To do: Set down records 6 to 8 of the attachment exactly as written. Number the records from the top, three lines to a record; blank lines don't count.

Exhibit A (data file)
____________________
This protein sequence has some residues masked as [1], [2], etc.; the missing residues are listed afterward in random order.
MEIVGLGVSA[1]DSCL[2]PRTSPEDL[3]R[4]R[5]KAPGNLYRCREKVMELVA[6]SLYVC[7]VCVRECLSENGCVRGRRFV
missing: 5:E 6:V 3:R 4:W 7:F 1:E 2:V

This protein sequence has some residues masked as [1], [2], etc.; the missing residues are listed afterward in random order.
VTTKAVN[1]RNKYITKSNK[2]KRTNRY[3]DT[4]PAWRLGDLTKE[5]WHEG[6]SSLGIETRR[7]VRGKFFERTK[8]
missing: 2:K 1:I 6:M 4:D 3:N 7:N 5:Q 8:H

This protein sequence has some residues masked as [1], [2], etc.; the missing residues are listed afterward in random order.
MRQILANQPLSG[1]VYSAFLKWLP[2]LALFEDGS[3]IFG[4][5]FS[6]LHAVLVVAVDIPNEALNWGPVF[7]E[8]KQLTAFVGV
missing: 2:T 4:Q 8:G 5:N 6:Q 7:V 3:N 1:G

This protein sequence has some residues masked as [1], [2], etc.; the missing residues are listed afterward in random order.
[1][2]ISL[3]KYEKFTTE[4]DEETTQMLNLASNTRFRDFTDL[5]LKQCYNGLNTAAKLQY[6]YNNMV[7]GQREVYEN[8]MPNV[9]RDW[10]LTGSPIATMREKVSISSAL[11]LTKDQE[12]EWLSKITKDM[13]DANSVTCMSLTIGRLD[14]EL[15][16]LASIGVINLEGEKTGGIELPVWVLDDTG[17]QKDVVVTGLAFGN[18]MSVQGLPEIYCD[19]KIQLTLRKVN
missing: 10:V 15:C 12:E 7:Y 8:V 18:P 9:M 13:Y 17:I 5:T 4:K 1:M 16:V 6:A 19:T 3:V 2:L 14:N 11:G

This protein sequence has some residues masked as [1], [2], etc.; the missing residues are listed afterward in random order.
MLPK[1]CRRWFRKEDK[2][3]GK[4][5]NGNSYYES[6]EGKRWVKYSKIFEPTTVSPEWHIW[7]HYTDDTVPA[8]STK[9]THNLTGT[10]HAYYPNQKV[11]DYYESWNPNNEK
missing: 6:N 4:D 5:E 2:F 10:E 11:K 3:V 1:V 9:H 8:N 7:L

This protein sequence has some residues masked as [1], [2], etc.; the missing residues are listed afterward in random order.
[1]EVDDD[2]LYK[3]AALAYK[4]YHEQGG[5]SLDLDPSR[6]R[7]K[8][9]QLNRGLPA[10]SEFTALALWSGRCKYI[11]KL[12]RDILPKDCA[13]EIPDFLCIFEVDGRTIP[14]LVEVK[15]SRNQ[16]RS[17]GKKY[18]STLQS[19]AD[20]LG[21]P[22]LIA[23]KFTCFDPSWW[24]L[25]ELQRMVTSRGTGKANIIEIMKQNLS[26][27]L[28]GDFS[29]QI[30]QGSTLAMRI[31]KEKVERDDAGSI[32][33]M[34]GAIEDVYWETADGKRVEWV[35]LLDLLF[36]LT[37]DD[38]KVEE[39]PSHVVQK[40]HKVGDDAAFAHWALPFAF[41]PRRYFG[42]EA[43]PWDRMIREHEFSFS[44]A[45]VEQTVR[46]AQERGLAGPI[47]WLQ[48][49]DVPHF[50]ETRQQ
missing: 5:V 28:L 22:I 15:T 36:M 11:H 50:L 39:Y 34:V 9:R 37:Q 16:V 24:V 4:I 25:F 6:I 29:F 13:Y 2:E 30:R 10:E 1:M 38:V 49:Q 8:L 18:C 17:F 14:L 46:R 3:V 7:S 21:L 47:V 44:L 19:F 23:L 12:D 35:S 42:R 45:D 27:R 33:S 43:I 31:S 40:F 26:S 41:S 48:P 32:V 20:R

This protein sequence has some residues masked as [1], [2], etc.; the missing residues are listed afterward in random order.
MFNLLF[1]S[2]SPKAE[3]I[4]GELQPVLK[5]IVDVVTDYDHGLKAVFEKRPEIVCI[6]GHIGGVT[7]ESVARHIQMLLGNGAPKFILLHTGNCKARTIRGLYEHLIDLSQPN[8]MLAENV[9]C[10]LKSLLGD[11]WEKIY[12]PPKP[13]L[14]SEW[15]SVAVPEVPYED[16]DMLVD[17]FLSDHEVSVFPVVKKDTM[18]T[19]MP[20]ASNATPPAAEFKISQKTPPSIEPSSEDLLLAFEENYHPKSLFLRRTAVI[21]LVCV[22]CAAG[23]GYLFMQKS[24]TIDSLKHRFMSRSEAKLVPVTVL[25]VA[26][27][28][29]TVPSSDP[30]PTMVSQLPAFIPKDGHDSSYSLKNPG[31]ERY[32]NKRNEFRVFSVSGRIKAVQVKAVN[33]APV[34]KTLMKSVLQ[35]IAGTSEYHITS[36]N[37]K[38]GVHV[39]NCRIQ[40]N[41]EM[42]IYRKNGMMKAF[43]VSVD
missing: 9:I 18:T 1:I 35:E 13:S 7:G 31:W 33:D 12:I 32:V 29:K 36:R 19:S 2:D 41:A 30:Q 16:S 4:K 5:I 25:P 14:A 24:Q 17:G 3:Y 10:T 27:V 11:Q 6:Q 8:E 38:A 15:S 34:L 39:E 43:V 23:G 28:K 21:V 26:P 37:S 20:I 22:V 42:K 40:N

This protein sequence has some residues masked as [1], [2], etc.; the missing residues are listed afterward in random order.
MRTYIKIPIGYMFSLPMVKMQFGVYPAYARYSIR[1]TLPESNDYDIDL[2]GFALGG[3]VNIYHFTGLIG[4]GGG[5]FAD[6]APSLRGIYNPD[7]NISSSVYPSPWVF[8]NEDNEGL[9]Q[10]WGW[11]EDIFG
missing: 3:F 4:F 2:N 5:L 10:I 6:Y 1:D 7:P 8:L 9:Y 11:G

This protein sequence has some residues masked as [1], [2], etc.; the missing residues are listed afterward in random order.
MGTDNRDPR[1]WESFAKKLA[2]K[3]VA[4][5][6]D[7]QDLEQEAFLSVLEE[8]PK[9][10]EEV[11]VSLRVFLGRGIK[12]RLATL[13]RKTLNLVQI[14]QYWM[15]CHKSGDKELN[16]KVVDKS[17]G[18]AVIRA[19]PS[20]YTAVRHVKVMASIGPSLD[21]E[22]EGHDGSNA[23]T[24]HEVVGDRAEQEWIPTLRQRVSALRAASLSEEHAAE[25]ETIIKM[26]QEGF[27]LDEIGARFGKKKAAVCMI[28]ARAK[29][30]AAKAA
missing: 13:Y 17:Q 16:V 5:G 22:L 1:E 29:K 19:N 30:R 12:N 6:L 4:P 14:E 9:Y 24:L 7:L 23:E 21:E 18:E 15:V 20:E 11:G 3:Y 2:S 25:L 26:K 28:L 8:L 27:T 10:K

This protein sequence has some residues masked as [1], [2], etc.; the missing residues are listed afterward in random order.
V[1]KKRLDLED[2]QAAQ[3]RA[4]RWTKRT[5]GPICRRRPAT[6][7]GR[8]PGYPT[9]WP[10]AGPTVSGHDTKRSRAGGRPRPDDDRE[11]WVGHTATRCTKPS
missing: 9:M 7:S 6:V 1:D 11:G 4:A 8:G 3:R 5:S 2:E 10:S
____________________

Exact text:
This protein sequence has some residues masked as [1], [2], etc.; the missing residues are listed afterward in random order.
[1]EVDDD[2]LYK[3]AALAYK[4]YHEQGG[5]SLDLDPSR[6]R[7]K[8][9]QLNRGLPA[10]SEFTALALWSGRCKYI[11]KL[12]RDILPKDCA[13]EIPDFLCIFEVDGRTIP[14]LVEVK[15]SRNQ[16]RS[17]GKKY[18]STLQS[19]AD[20]LG[21]P[22]LIA[23]KFTCFDPSWW[24]L[25]ELQRMVTSRGTGKANIIEIMKQNLS[26][27]L[28]GDFS[29]QI[30]QGSTLAMRI[31]KEKVERDDAGSI[32][33]M[34]GAIEDVYWETADGKRVEWV[35]LLDLLF[36]LT[37]DD[38]KVEE[39]PSHVVQK[40]HKVGDDAAFAHWALPFAF[41]PRRYFG[42]EA[43]PWDRMIREHEFSFS[44]A[45]VEQTVR[46]AQERGLAGPI[47]WLQ[48][49]DVPHF[50]ETRQQ
missing: 5:V 28:L 22:I 15:T 36:M 11:H 50:L 39:Y 34:V 9:R 37:Q 16:V 24:V 4:I 25:F 6:I 29:F 13:Y 2:E 30:R 10:E 1:M 38:V 49:Q 8:L 18:C 17:F 14:L 46:R 3:V 7:S 21:L 47:V 44:L 19:F 23:L 12:D 35:S 42:R 45:D 27:R 33:S 43:I 31:S 40:F 26:S 41:S 48:P 32:V 20:R

This protein sequence has some residues masked as [1], [2], etc.; the missing residues are listed afterward in random order.
MFNLLF[1]S[2]SPKAE[3]I[4]GELQPVLK[5]IVDVVTDYDHGLKAVFEKRPEIVCI[6]GHIGGVT[7]ESVARHIQMLLGNGAPKFILLHTGNCKARTIRGLYEHLIDLSQPN[8]MLAENV[9]C[10]LKSLLGD[11]WEKIY[12]PPKP[13]L[14]SEW[15]SVAVPEVPYED[16]DMLVD[17]FLSDHEVSVFPVVKKDTM[18]T[19]MP[20]ASNATPPAAEFKISQKTPPSIEPSSEDLLLAFEENYHPKSLFLRRTAVI[21]LVCV[22]CAAG[23]GYLFMQKS[24]TIDSLKHRFMSRSEAKLVPVTVL[25]VA[26][27][28][29]TVPSSDP[30]PTMVSQLPAFIPKDGHDSSYSLKNPG[31]ERY[32]NKRNEFRVFSVSGRIKAVQVKAVN[33]APV[34]KTLMKSVLQ[35]IAGTSEYHITS[36]N[37]K[38]GVHV[39]NCRIQ[40]N[41]EM[42]IYRKNGMMKAF[43]VSVD
missing: 9:I 18:T 1:I 35:E 13:S 7:G 31:W 33:D 12:I 32:V 29:K 36:R 19:S 2:D 41:A 30:Q 16:S 4:K 5:I 25:P 14:A 24:Q 17:G 3:Y 10:T 27:V 11:Q 6:Q 8:E 38:A 15:S 34:L 39:E 43:V 23:G 28:K 21:V 26:P 37:S 20:I 22:V 42:K 40:N

This protein sequence has some residues masked as [1], [2], etc.; the missing residues are listed afterward in random order.
MRTYIKIPIGYMFSLPMVKMQFGVYPAYARYSIR[1]TLPESNDYDIDL[2]GFALGG[3]VNIYHFTGLIG[4]GGG[5]FAD[6]APSLRGIYNPD[7]NISSSVYPSPWVF[8]NEDNEGL[9]Q[10]WGW[11]EDIFG
missing: 3:F 4:F 2:N 5:L 10:I 6:Y 1:D 7:P 8:L 9:Y 11:G